Contentious Canmore wildlife corridor in the right spot, says QuantumPlace Developments

Contentious Canmore wildlife corridor in the right spot, says QuantumPlace Developments

The Calgary company behind a proposed major development in Canmore, Alta., will meet with the public Thursday to present its idea on where a contentious wildlife corridor should go.

The Three Sisters Mountain Village wants to add 2,200 new housing units to the Smith Creek area and also has plans to build a 2,000 unit resort in the area.

Some conservation groups have expressed concerns, saying the proposed path for a wildlife corridor is too steep and too high up the valley for nearby animals.

But Chris Ollenburger, managing principal of QuantumPlace Developments — the company behind the project — told The Calgary Eyeopener on Thursday the wildlife corridor will actually be on less of a slope than the proposed development.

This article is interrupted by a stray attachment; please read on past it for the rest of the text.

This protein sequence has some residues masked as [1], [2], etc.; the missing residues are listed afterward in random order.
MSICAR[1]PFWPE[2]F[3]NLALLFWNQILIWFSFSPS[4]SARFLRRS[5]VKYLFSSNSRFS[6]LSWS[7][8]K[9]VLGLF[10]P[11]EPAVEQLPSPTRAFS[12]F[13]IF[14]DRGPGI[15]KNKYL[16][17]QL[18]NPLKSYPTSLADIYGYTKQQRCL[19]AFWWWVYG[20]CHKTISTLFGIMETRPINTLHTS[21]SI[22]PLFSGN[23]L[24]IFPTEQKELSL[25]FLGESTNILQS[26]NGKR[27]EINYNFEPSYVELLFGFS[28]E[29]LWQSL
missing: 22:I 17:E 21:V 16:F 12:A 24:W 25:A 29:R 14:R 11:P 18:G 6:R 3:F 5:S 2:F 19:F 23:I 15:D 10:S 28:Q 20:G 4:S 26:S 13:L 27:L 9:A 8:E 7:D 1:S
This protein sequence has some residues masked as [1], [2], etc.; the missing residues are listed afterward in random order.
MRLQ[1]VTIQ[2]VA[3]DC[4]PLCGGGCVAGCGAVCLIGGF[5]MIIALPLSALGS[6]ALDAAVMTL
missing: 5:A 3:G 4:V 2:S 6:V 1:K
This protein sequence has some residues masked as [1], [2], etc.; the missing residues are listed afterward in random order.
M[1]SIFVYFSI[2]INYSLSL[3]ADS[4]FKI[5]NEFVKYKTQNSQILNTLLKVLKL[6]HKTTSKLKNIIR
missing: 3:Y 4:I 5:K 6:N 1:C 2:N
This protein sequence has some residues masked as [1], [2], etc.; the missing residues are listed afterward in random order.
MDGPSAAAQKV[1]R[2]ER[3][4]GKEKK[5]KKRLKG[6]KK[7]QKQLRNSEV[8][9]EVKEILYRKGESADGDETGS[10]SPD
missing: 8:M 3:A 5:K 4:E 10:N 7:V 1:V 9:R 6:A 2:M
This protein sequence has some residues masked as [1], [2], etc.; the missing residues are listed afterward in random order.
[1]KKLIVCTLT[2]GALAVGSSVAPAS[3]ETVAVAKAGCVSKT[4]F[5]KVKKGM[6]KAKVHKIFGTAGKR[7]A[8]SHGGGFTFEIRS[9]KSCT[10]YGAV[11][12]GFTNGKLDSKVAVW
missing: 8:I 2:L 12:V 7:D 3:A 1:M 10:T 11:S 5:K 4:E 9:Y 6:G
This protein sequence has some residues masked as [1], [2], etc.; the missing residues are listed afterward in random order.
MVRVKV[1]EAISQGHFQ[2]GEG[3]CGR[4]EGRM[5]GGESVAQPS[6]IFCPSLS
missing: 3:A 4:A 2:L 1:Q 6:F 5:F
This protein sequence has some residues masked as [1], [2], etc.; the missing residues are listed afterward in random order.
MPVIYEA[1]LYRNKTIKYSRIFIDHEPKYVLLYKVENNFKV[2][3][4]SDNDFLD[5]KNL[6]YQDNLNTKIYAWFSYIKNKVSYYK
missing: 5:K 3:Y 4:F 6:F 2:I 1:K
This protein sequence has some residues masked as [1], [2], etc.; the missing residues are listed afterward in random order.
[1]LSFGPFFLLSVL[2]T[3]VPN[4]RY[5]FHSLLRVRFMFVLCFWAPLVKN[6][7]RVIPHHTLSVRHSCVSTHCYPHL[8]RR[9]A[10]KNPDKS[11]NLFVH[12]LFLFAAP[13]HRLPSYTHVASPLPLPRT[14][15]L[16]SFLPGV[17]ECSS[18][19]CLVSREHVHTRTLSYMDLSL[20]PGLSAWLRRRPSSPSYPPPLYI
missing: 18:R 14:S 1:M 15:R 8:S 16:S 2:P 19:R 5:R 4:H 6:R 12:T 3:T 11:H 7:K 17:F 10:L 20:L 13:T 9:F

"I understand the perspective ... however, instead of drawing a line on a map using high level topography, we went and walked in the field, to look for any kind of obstacles for wildlife," he said.

"Before we even set the corridor, we said 'where are wildlife walking today? Where are they preferring to go? What are the trails they're using? How many old mining roads are they using?' Because this site is an old industrial site, it's not green field, pristine wilderness. So we're looking to make sure that we put the wildlife corridor on top of where animals are using it."

There are already about 1,350 units on Three Sisters, with a population of around 3,000.

Originally approved by the province in 1992, the proposed new development would add about 4,200 units, effectively tripling the area's population to around 9,000.

Ollenburger pointed out the town's waste and water systems were built based on those numbers.

Growth, said Ollenburger, is inevitable, especially in such a popular area like the Bow Valley.

"I do think, however, it can be carefully managed and that the human use conflict with wildlife corridors can be addressed, and has been successfully addressed in many areas."

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With files from The Calgary Eyeopener